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x/tools/gopls: consider a -utf8 flag to talk UTF8 offsets #38274

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myitcv opened this issue Apr 6, 2020 · 4 comments
Open

x/tools/gopls: consider a -utf8 flag to talk UTF8 offsets #38274

myitcv opened this issue Apr 6, 2020 · 4 comments

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@myitcv
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@myitcv myitcv commented Apr 6, 2020

What version of Go are you using (go version)?

$ go version
go version devel +801cd7c84d Thu Apr 2 09:00:44 2020 +0000 linux/amd64
$ go list -m golang.org/x/tools
golang.org/x/tools v0.0.0-20200402175326-9fc00b0a7ff6
$ go list -m golang.org/x/tools/gopls
golang.org/x/tools/gopls v0.1.8-0.20200402175326-9fc00b0a7ff6

Does this issue reproduce with the latest release?

Yes

What operating system and processor architecture are you using (go env)?

go env Output
$ go env
GO111MODULE="on"
GOARCH="amd64"
GOBIN=""
GOCACHE="/home/myitcv/.cache/go-build"
GOENV="/home/myitcv/.config/go/env"
GOEXE=""
GOFLAGS=""
GOHOSTARCH="amd64"
GOHOSTOS="linux"
GOINSECURE=""
GONOPROXY=""
GONOSUMDB=""
GOOS="linux"
GOPATH="/home/myitcv/gostuff"
GOPRIVATE=""
GOPROXY="https://proxy.golang.org,direct"
GOROOT="/home/myitcv/gos"
GOSUMDB="sum.golang.org"
GOTMPDIR=""
GOTOOLDIR="/home/myitcv/gos/pkg/tool/linux_amd64"
GCCGO="gccgo"
AR="ar"
CC="gcc"
CXX="g++"
CGO_ENABLED="1"
GOMOD="/home/myitcv/gostuff/src/github.com/myitcv/govim/go.mod"
CGO_CFLAGS="-g -O2"
CGO_CPPFLAGS=""
CGO_CXXFLAGS="-g -O2"
CGO_FFLAGS="-g -O2"
CGO_LDFLAGS="-g -O2"
PKG_CONFIG="pkg-config"
GOGCCFLAGS="-fPIC -m64 -pthread -fmessage-length=0 -fdebug-prefix-map=/tmp/go-build775712682=/tmp/go-build -gno-record-gcc-switches"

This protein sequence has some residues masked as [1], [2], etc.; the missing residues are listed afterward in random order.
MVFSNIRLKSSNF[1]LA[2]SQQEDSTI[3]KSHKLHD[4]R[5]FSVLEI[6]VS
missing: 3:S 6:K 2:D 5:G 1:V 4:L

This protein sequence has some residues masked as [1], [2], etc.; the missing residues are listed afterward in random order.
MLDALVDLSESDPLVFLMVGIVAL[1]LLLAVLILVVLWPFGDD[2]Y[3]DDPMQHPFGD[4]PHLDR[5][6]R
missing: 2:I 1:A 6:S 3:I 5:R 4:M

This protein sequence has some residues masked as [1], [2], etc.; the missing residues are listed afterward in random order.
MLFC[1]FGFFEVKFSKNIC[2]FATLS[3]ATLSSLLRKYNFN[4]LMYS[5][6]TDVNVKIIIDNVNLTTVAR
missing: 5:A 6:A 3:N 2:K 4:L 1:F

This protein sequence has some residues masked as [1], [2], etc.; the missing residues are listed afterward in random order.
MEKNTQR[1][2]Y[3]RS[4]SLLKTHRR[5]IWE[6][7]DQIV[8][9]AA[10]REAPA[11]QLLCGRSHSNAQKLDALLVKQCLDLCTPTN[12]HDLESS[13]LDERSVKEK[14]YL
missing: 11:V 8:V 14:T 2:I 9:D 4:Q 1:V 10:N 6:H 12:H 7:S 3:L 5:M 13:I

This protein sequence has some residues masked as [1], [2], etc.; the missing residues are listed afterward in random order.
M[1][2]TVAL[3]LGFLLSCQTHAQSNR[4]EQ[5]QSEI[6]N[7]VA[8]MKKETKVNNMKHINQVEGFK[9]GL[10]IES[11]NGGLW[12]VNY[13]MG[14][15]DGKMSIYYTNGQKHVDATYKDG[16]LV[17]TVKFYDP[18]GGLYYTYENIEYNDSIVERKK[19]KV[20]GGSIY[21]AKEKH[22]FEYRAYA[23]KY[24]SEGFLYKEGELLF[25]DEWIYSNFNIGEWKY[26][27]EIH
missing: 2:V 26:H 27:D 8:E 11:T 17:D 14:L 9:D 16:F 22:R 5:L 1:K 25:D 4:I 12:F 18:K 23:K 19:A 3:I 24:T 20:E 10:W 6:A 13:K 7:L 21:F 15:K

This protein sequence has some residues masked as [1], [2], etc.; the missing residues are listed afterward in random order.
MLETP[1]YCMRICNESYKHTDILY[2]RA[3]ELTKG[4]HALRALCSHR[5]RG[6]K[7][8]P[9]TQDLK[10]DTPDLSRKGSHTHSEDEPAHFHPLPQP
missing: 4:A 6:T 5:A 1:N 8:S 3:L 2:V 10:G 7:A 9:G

What did you do?

For editors like Vim that natively speak the encoding of the files they are editing (e.g. UTF8 for Go files), there is an overhead in translating to/from UT8/UTF16. This same cost applies on the gopls side.

Whilst exploring the addition of the workspace symbol method to govim this became particularly apparent. In the approach laid out in that linked issue, a child instance of govim can ask questions of a parent (the instance being used within an editor session). For example, the child can ask the parent to return the results of a call to the gopls.Symbol method. However, because the []SymbolInformation results from gopls are in terms of UTF16 code points, all the responses have to be re-evaluated against the contents of buffers in Vim or files on disk (if those files are not open). This places yet another unnecessary processing cost on the client.

If instead gopls had a -utf8 flag that instead talked UTF8 offsets then all of this overhead, on both sides, would be entirely obviated.

This being a flag it would be entirely opt-in and so have no effect on existing integrations like VSCode.


cc @stamblerre @findleyr

FYI @leitzler @bhcleek

@ianthehat
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@ianthehat ianthehat commented Apr 7, 2020

While I am sympathetic, I don't think this is the right answer.
At the moment the utf-16 is specified at the protocol level, so switching to utf-8 makes it non compliant, the benefits would have to be truly huge to be worth doing that.
Doing so with a command line flag when you have client server modes would almost inevitably result in two clients operating against the same server in competing modes.